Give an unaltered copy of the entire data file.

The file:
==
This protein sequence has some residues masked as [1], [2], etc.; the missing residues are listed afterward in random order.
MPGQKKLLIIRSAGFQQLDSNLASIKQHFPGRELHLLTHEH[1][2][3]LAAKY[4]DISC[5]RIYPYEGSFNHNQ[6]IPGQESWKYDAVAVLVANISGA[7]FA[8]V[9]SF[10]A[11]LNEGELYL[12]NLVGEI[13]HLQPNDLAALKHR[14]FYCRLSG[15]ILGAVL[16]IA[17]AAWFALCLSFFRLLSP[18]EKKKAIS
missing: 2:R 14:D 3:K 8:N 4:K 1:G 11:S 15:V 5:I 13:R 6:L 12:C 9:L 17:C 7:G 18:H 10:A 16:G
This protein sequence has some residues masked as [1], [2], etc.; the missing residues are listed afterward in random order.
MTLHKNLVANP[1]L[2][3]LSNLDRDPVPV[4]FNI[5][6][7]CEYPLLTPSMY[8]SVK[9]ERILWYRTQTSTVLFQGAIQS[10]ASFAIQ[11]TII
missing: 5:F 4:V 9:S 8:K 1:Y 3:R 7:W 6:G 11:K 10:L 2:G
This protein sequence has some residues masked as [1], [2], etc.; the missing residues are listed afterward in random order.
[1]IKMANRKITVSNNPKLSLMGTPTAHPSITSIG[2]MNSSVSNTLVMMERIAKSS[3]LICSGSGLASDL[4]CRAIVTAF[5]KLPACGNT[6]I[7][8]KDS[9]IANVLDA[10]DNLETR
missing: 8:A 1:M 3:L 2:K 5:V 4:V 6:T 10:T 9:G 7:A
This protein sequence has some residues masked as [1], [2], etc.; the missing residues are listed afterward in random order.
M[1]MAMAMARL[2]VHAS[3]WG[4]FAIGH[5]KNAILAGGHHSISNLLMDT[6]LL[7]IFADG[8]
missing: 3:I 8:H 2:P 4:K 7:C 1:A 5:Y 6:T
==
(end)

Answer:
This protein sequence has some residues masked as [1], [2], etc.; the missing residues are listed afterward in random order.
MPGQKKLLIIRSAGFQQLDSNLASIKQHFPGRELHLLTHEH[1][2][3]LAAKY[4]DISC[5]RIYPYEGSFNHNQ[6]IPGQESWKYDAVAVLVANISGA[7]FA[8]V[9]SF[10]A[11]LNEGELYL[12]NLVGEI[13]HLQPNDLAALKHR[14]FYCRLSG[15]ILGAVL[16]IA[17]AAWFALCLSFFRLLSP[18]EKKKAIS
missing: 2:R 14:D 3:K 8:N 4:K 1:G 11:S 15:V 5:I 13:R 6:L 12:C 9:L 17:C 7:G 18:H 10:A 16:G
This protein sequence has some residues masked as [1], [2], etc.; the missing residues are listed afterward in random order.
MTLHKNLVANP[1]L[2][3]LSNLDRDPVPV[4]FNI[5][6][7]CEYPLLTPSMY[8]SVK[9]ERILWYRTQTSTVLFQGAIQS[10]ASFAIQ[11]TII
missing: 5:F 4:V 9:S 8:K 1:Y 3:R 7:W 6:G 11:K 10:L 2:G
This protein sequence has some residues masked as [1], [2], etc.; the missing residues are listed afterward in random order.
[1]IKMANRKITVSNNPKLSLMGTPTAHPSITSIG[2]MNSSVSNTLVMMERIAKSS[3]LICSGSGLASDL[4]CRAIVTAF[5]KLPACGNT[6]I[7][8]KDS[9]IANVLDA[10]DNLETR
missing: 8:A 1:M 3:L 2:K 5:V 4:V 6:T 10:T 9:G 7:A
This protein sequence has some residues masked as [1], [2], etc.; the missing residues are listed afterward in random order.
M[1]MAMAMARL[2]VHAS[3]WG[4]FAIGH[5]KNAILAGGHHSISNLLMDT[6]LL[7]IFADG[8]
missing: 3:I 8:H 2:P 4:K 7:C 1:A 5:Y 6:T